For The Raising 

“[A] literary page-turner reminiscent of Donna Tartt’s Secret History.”

For Suspicious River

"Young, married Leila Murray is working as a motel receptionist and a prostitute on the side. Then she meets Gary Jensen, who alternately hits and sweet-talks her, ultimately becoming her pimp. Although she recognizes that Jensen is a truly dangerous man, she seems compelled to follow his lead, having sex however and with whomever he dictates. She slowly reveals the details of her childhood, the circumstances surrounding her mother's murder, and the reasons behind her promiscuous adolescence. It soon becomes clear that Leila's headlong rush toward self-destruction is her way of connecting with and processing the horrific events surrounding her mother's death. Poet Kasischke's beautifully written page-turner is sure to be controversial. In a clinical fashion, she juxtaposes scenes from Leila's traumatic childhood, which are almost unbearably sad, with graphic descriptions of the sex acts Leila performs as a prostitute, which are both erotic and chilling. This is a deeply unsettling first novel that will haunt you for days."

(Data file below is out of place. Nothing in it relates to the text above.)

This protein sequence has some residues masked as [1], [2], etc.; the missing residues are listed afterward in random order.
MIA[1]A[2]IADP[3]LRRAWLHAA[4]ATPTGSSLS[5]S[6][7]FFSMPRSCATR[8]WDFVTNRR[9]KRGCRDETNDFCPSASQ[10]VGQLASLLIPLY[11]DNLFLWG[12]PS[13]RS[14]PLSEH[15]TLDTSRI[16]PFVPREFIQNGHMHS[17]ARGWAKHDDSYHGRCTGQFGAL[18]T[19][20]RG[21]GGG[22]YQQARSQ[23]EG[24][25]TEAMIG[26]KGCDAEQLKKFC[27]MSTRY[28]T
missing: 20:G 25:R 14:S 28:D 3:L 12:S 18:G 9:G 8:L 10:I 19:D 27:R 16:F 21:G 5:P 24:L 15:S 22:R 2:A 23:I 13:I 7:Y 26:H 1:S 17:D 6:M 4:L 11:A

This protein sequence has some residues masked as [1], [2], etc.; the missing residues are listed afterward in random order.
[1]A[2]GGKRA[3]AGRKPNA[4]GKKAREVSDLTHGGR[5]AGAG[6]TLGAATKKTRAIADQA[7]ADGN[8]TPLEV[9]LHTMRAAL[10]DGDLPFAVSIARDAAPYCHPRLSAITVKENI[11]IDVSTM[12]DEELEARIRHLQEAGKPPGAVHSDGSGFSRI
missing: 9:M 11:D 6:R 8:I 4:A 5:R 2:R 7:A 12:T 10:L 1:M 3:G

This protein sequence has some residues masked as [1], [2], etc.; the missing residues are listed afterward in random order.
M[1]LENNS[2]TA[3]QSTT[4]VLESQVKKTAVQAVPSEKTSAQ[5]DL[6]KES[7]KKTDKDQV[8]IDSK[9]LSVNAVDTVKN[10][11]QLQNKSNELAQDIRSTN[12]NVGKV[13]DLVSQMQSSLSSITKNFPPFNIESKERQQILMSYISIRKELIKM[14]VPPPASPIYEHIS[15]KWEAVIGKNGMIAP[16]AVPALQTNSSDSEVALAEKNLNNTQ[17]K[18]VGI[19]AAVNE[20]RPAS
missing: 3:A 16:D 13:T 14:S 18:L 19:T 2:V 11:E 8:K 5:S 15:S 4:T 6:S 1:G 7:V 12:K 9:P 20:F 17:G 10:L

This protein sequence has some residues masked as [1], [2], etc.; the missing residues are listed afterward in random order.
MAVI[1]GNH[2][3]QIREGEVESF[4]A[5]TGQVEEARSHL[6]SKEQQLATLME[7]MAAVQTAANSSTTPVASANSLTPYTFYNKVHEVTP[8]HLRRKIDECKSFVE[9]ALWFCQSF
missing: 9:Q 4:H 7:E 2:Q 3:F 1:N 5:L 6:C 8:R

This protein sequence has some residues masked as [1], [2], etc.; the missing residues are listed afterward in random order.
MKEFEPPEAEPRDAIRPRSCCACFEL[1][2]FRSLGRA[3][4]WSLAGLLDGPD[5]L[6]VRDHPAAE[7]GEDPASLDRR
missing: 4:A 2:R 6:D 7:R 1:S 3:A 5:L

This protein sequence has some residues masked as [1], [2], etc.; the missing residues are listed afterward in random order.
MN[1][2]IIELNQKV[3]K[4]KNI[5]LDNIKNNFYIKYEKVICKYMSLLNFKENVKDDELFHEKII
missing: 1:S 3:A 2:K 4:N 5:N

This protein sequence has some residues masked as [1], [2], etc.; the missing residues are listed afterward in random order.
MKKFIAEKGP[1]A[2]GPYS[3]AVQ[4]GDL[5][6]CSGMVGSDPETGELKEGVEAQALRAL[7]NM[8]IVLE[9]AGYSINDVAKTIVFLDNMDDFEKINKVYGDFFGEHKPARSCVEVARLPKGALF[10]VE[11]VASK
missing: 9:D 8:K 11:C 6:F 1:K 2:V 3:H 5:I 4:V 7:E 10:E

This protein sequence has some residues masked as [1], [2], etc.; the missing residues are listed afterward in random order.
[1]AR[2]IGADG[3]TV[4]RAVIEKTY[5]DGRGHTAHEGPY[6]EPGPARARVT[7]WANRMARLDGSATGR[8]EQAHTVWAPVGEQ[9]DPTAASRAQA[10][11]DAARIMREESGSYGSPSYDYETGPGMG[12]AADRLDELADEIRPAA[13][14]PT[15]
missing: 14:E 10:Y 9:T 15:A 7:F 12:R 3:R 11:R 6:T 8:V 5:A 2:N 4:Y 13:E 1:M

For Be Mine

"English teacher Sherry Seymour has been comfortably married for a long time, and now, like many emptynesters, is having difficulty adjusting to her only son being away at college. She drifts through the tedium of her days until she receives the note in her school mailbox that reads, "Be Mine." Sherry is intrigued. She has no idea who could have sent it, but the idea she has a secret admirer appeals to her. She's emotionally vulnerable, and as the notes become increasingly familiar, and as her husband discloses his fantasy that she should have an affair, Sherry determines to approach the fellow teacher she believes is courting her. So begins Sherry's spiral into dark and sensual delights as she risks everything: her family, her marriage, and herself. What makes this erotic thriller disturbing and, therefore, successful is how convincingly Kasischke renders Sherry's life and feelings so eerily normal and familiar, ensuring the unsettling portents are all but unnoticed until it is too late."


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